A 32-year-old paralegal in Houston we'll call Amy found her romance relationships overshadowed by her father's rejection of her during adolescence. She says it's now like she has an antenna: "In a room full of men, I will invariably pick the biggest bastard of all."
As a young child, Amy had been close to her father. But when she reached puberty, "he cut me off completely," she recalls. "He couldn't deal with me as a woman."
Suddenly, she couldn't do anything to please him. Her teen years were a constant conflict with him. She married a drug dealer ("A man my father considered no good, so I decided to spite him"), and when the marriage crumbled she moved to Houston and began one-on-one therapy. Then, her father, at 61, committed suicide because of his fear that he had cancer.
Overwhelmed with guilt, Amy went into an emotional tailspin. After two years of therapy, she came to grips with her compulsion to repeat with other men her destructive relationship with her father.
The fear of getting hurt again, says Dr. Bloomfield, becomes a self-fulfilling prophecy. Amy confirms this, saying that she has repeatedly set herself up for rejection. The pay-off, she explains, is in the pain she knows these men will eventually cause her -- because she feels worthless anyway.
Instead of withholding affection, some fathers give daughters the wrong kind of affection. Dr. Paul Chodoff, a Washington psychiatrist, has seen the results. Young girls lacking a stable relationship with their mothers turn to their fathers for emotional stroking. Unfortunately, the affection they receive has erotic overtones. These girls learn that "the way to be cared for is to come across to men in a seductive manner," says Dr. Chodoff. They go through life trying "to seduce men into serving as substitute mothers" instead of pursuing their own independence.
Women who had damaged relationships with their fathers often experience a spiraling effect in their anger and resentment. It remains buried in their subconscious but is revealed in their adult relationships with men.
Dorothy is a 48-year-old secretary in the District. She left her husband, who physically abused her, when their daughter, Nadine, was 10. He showed no interest in the girl after the break-up; nor did he offer to help support her. Nadine is now in her twenties, and has a 4-year-old daughter out of wedlock. She is constantly depressed because the father of her child is married to someone else. When told by Dorothy that she should ask her boyfriend for child support, Nadine answered: "You never asked my father."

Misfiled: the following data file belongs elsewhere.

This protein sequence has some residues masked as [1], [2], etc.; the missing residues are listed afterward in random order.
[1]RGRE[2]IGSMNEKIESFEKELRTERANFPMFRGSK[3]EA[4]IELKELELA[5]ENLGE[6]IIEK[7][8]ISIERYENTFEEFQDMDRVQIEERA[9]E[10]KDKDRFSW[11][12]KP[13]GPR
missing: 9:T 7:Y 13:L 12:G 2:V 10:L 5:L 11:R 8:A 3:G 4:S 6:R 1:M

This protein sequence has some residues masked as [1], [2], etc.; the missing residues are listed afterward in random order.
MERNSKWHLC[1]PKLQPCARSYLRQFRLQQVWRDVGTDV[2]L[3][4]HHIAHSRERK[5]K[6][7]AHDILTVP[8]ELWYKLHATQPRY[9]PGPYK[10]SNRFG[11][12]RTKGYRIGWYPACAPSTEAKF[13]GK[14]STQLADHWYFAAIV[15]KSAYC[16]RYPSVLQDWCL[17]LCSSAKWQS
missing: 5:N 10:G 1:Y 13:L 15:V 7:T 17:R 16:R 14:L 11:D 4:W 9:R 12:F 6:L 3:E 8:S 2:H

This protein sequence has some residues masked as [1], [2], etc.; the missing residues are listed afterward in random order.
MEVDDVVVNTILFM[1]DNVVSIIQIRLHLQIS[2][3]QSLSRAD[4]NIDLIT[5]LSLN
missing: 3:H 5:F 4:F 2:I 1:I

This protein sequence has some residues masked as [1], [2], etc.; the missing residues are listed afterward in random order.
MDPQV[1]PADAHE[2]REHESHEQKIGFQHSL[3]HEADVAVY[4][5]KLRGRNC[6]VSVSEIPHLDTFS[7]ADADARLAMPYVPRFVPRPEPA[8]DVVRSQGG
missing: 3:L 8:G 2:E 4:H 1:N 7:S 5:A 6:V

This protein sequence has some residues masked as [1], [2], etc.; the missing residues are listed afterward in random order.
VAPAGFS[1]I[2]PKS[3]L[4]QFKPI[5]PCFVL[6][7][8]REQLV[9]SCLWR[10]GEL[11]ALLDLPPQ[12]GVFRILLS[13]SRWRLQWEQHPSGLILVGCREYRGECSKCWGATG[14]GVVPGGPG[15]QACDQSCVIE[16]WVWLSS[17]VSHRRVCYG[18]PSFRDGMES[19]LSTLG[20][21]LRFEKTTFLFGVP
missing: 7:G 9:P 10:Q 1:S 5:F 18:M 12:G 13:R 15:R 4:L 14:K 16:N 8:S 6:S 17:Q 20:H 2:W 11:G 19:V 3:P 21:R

"We often punish ourselves worse than our parents ever did," says Dr. Bloomfield. And the punishment isn't always tied to poor relationships with men. For instance, Marian, a 31-year-old scholarship program director in the District, says she had a "normal, run-of-the-mill" relationship with her father -- except that she always fell short of his expectations. She thinks that might be the reason she is a compulsive perfectionist. "I berate myself when I fail," she says. "I get down on myself very hard. I just can't take being wrong."
When women allow early rejection to replay in their adult lives, say mental health professionals, they give up control over self-esteem. But negative patterns need not be replayed: They can be broken.
"While some women are uniquely able to survive on their own, others can be helped by finding a coach, a therapist," says Anne Gonzalez, a Washington social worker and family therapist. A good start, says Gonzalez, is to identify the particular pattern of relating to one's father and to other men.
"Many women," adds Gonzalez, "should work on developing a different kind of relationship with their fathers, because to sever ties with them would cut off a part of a woman's self. Women must accept that there are things we cannot do about the past. One must go on living with vitality for the future."
Ultimately, says Dr. Harold Bloomfield, "a woman must take responsibility for being her own father -- her own best parent."